Thursday, 13 March 2008

PostHeaderIcon Sometimes rain - 時々雨

I mentioned in my previous entry that the weather has been getting better recently. Yesterday and the day before were really nice and made me want to skive off work and go for a nice walk in the sunshine. It was raining quite a bit today but it was still fairly pleasant as it reminded of the wet but slightly mild days we get back in Scotland. I’ve noticed that Noah and I have been discussing the weather and seasons quite a lot. I used to talk about the weather a bit back home as all British* people do apparently but it seems more noticeable here. One thing I love to hate about the Japanese** is their belief that Japan is the only country in the world to experience four seasons. I’ve explained to a few that quite a lot of countries do but they’re either shocked or just nod their head in politeness. In fairness, the seasons do seem to be a lot more distinct and in your face than in Scotland. Back home it is constantly mild and wet and the change in seasons is more of a gradual process. Here’s a perfect example of what it can be like in Japan:

Sitting outside the school with the 5th grade elementary teacher:

Me: Great weather, isn’t it?

Hamaji-sensei: Ah yes. It is getting warmer.

Me: When will it be spring? (Knowing the rather rigid structure of dates/seasons here)

Hamaji-sensei: Ah yes. Soon the winds will blow across the water from China. They will turn the sun a dusty yellow and spring will be here.

Me: I see. (Nodding in my own politeness to the ‘unique’ Japanese seasons)

Two days later the prophecy came true as I woke up to find the sky a dusty yellow. It has been noticeably warmer ever since. At the risk of sounding slightly pretentious… I have felt a bit more in touch with nature since I moved to Kochi. It’s pretty hard not to when you are squashed in between the rugged mountains and the Pacific. Today the mountains were covered in clouds with some small patches hugging the tree tops with a backdrop of blues and greys in the sky. On a sunny day the mountains are a mixture of various bright and dark greens. Every sunny day after work I cycle down to the sea wall and watch the sunset which is always amazing. If I’m driving along the coast and the waves look slightly choppy then I’ll pull over and watch them for 5 minutes. Noah told me he was talking to an old women in town a few weeks ago who talked about the natural environment of Kochi. She mentioned that the people here are friendly even though their dialect and personality may suggest otherwise. She explained that the harshness stems from the history of living here with the mountains and ocean surrounding you. It’s slightly far fetched but I can see where the idea comes from. This prefecture used to be used as a kind of prison because it was cut off and secluded from the rest of mainland Japan.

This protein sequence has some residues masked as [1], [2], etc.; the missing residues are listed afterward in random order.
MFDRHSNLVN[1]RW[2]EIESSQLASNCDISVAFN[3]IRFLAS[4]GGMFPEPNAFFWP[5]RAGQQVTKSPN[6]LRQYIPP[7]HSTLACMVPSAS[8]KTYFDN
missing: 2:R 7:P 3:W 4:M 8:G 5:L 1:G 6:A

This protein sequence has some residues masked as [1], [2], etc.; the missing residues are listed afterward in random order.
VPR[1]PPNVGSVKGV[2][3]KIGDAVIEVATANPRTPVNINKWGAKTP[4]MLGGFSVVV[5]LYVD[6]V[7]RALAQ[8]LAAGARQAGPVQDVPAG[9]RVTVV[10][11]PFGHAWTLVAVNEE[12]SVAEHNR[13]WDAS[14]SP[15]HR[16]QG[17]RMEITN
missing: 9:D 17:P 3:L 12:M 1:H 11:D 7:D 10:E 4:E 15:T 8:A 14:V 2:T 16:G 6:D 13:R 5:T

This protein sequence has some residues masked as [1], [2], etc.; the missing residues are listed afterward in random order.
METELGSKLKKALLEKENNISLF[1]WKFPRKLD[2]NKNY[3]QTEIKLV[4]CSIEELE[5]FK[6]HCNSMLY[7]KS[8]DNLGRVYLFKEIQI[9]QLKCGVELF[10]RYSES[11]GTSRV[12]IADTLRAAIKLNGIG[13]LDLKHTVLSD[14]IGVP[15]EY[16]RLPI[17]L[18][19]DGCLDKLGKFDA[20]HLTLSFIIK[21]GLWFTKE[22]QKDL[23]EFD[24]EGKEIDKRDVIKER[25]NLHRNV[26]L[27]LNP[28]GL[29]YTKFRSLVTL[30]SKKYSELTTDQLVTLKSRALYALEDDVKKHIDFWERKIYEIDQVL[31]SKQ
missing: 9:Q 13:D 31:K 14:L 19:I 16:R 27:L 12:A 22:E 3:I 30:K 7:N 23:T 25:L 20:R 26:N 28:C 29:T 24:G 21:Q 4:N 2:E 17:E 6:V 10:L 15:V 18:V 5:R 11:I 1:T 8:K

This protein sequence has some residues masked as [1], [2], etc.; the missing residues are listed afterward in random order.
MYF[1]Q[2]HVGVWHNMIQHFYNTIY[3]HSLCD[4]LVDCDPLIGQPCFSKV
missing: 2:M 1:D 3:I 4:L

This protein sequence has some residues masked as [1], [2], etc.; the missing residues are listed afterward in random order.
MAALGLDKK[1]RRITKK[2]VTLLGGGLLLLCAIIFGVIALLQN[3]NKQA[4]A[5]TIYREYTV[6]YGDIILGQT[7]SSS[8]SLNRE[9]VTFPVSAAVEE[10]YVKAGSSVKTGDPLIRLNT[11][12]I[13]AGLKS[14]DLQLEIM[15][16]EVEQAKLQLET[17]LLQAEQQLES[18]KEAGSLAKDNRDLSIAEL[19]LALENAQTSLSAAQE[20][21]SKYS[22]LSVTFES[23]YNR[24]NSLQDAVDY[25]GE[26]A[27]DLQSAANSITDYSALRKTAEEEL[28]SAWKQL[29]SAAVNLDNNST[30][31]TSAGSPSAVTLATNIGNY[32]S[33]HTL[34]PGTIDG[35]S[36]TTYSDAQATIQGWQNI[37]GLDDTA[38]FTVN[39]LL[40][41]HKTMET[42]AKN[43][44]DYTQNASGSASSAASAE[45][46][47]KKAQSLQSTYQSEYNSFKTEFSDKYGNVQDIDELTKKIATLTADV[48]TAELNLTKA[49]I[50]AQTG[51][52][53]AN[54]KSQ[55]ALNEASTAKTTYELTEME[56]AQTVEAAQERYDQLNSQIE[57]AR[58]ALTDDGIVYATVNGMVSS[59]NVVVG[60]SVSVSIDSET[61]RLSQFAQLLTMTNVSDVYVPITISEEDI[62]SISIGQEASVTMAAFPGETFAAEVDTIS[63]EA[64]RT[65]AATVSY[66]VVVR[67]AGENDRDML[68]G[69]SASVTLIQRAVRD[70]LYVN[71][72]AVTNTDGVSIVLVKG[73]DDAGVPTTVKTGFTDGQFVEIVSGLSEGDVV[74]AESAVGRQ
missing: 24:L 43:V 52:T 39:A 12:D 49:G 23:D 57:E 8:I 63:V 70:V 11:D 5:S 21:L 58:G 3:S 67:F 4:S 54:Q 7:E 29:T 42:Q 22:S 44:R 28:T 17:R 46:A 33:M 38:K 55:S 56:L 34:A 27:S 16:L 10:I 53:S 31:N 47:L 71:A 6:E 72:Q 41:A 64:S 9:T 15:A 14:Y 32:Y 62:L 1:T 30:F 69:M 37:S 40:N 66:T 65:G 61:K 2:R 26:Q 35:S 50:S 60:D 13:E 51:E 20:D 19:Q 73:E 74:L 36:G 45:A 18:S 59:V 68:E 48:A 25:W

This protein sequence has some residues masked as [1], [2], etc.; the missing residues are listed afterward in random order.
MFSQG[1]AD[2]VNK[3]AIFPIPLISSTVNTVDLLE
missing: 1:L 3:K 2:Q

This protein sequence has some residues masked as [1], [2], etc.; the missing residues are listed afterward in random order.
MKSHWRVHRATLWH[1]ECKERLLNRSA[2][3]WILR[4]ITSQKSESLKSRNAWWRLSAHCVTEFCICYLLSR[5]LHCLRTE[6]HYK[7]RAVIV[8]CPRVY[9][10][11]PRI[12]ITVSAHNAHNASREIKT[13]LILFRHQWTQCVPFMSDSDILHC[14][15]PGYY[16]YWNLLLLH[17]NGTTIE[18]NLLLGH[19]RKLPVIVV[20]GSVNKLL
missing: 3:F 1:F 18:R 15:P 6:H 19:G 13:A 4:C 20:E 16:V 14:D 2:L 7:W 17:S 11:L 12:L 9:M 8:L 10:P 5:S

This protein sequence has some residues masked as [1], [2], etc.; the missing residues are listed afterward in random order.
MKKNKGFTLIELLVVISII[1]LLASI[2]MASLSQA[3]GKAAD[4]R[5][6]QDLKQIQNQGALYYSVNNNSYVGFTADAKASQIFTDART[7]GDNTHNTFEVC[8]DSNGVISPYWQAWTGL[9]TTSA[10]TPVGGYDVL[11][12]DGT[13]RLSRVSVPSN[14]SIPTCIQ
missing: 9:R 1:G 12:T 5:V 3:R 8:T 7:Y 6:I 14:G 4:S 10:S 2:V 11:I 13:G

I’ve been using a new method to study kanji this week. It’s a rather strange system because I’m not actually learning the full meanings OR the Japanese for them. However, it’s all based on the concept that simply learning stroke orders is not the natural way to learn a language. Instead it introduces the basic kanji and a basic meaning that soon fit together with other basic ones… increasing in complexity. It then creates a story for each kanji to help you remember them and it actually works really well. Here is a basic example of a few:

This is one of the most well known/used/loved kanji. It is a pictograph of the sun. Kanji square of all round edges so that’s why it is that shape. It is also the kanji for day for obvious reasons.

This is the kanji for eye. Like the sun it is a pictograph of an eyeball and you can easily imagine it when you know the round frames have been removed.

If we add the two together then we get a new kanji. The basic meaning of this is risk. The story that goes along with this is fairly simple. The eyeball (below) is looking up at the sun (above) and as we all know… staring at the sun is a risk to your eyesight.

Not bad eh? It’s far from the most effective method but it’s fairly fun and it does actually work. For now I can glance at a random kanji and have a very vague idea what it might mean (they change depending on the context). Indeed, I was looking at the kanji on the office door today to see if I could see anything in them. I went back to my desk 2 minutes later and the next kanji was one of those on the door. It freaked me out slightly to be honest. The basic meaning associated with that one was ‘employee’: